About 15 minutes after the MS Dhoni captaincy retirement earthquake hit an unsuspecting cricket world, the man who would now be known as the former Indian captain was playing FIFA on the PlayStation with the Jharkhand team.
Without a care in the world, as involved as ever in these games, with plenty of noise and hoopla that could be heard several doors down from the room in which a sizeable number of people had gathered.
That Dhoni’s decision to quit the captaincy of the One-Day International and Twenty20 International sides on Wednesday (January 4) took the world by surprise is a given. But it also caught the Jharkhand side completely unawares. One moment they were all sitting around and talking, some dissecting the aftermath of their Ranji Trophy 2016-17 semifinal loss against Gujarat, and the next someone looked up and said, “Bhaiyya ne captaincy chhod di?” [He has quit captaincy?]
Dhoni’s reaction was the quiet smile that audiences the world over will recognise he wears after a game is over. Inscrutable. A bit of a distant cousin to the Cheshire cat. A hint of the Mona Lisa enigma. And all the time seemingly saying, ‘Yeah, I’ll play your game but you can’t play mine.’
He merely confirmed to his state-mates that he had indeed quit as captain of India’s white-ball sides, saying that the time had come to make that decision. He indicated that he had considered giving up captaincy earlier too, but things kept getting in the way. Apparently, this was the best time to make the decision.
You can’t fault Dhoni’s logic. True, the Indian team has only three ODIs before defending their ICC Champions Trophy title in June. But the core of the team has been together for a while now. Moreover, Virat Kohli has grown in stature as a leader of men with every Test and series win India have racked up, and the handover ought to be seamless. Plus it’s not as if Dhoni has upped and quit altogether. He’s still there as a player and wicketkeeper, still around to offer advice if needed.
Did the fact that Kohli seems more than ready to take over as leader play a part? Did Dhoni just decide that if he wants to carry on till the 2019 World Cup, he was better off giving up the cares of leadership and focusing on his dual batting and wicketkeeping skills? Is it a part of his plan for eventual retirement, so that when he goes India only need to find a ’keeper-batsman and not a captain?
As ever, the answers to these questions remained elusive. All that the Jharkhand boys got was the smile and the short speech, and then it was time to FIFA, the most regular activity that’s taken place among the team in the last three days.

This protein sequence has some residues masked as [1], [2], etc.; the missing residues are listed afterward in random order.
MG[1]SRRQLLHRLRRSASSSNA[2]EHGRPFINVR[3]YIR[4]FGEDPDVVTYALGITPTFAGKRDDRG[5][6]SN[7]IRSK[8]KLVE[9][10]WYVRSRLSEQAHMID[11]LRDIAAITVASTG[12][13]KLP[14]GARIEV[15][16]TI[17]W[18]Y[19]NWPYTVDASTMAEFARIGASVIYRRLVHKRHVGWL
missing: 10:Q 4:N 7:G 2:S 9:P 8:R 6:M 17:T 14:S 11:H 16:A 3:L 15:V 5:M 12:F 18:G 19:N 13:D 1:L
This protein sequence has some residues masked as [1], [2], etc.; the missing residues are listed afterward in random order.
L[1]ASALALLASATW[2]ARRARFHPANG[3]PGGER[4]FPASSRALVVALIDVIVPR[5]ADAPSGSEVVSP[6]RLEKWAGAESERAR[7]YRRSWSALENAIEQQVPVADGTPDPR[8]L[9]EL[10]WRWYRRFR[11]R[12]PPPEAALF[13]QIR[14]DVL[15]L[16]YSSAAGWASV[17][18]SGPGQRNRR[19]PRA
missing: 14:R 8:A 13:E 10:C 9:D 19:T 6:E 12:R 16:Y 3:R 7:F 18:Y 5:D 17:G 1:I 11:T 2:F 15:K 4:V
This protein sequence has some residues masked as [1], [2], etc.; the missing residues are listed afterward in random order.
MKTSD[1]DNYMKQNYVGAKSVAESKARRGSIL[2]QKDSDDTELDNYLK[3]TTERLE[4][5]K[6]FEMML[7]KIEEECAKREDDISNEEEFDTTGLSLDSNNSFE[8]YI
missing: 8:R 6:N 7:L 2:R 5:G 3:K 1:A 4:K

Dhoni arrived in Nagpur via a chartered jet from Pune at lunch-time on New Year’s Day, the opening day of Jharkhand’s first-ever Ranji Trophy semifinal. His arrival immediately caused a stir – not so much among the Jharkhand team but all around the Vidarbha Cricket Association Ground.
From Monday, till the match finished on Wednesday, he followed more or less the same routine. He stayed at the same hotel his state-mates were put up at, not going in for more fancy digs and was very much a part of the unit. Though of course, considering his profile, he was always part of the unit yet apart from it. He would arrive with the team, be a part of the morning fielding sessions. Occasionally, he had some tips to impart, like telling Ishan Kishan the subtleties of collecting the ball. The opening session would find him seated beside the coach, Rajiv Kumar, or one of the others in the Jharkhand camp who were not playing or in the dressing room. At lunch time, mobile nets would be wheeled out and Dhoni would have a hit against a smattering of bowlers.
In the middle of all this, the one stand where spectators were allowed – free of cost since this was the Ranji Trophy – was always full, with the most regular chant being, “Dho-ni… Dho-ni”. Sometimes there was variety. “Arre Dhoni bhaiyya, ek baar idhar bhi dekh lo.” [Brother Dhoni, look here too.] Stumps being drawn meant there was a general congregation of the teams on the edge of the boundary. Dhoni would be among them, sometimes he would walk up to the pitch. On Tuesday, a whole bunch of VCA officials and groundsmen got their photos clicked with the man who was still India’s limited-overs captain, with Dhoni in an obliging mood. One second, one click, on to the next. At the end he said, “Chalo, beheti Ganga mein sab ne haath dho liya.” It’s impossible to translate that in English, but it’s roughly the same as everyone made hay while the sun shone.
On Wednesday just before tea, Dhoni was deep in conversation with MSK Prasad, the chairman of the selectors. Not a single soul who witnessed it suspected it was anything other than an informal discussion on whom to pick for the England series. By end of play, with Jharkhand having lost, Dhoni decided to have a hit on the pitch. The most powerful arms in world cricket were freed and had those on the boundary lines, and much beyond, ducking for cover. He wasn’t facing the best bowlers, but it had been a while since one had seen Dhoni standing in the middle of the ground and sending every ball coming his way soaring.
We didn’t know it then, but perhaps he was practising his swings with a great load lifted off his mind.
If a freed up Dhoni is the result of today’s decision, then there’s going to be a lot more boundaries being peppered and a lot more bowlers who are worried. The ‘Dho-niiii… Dho-ni’ chants will only increase in volume.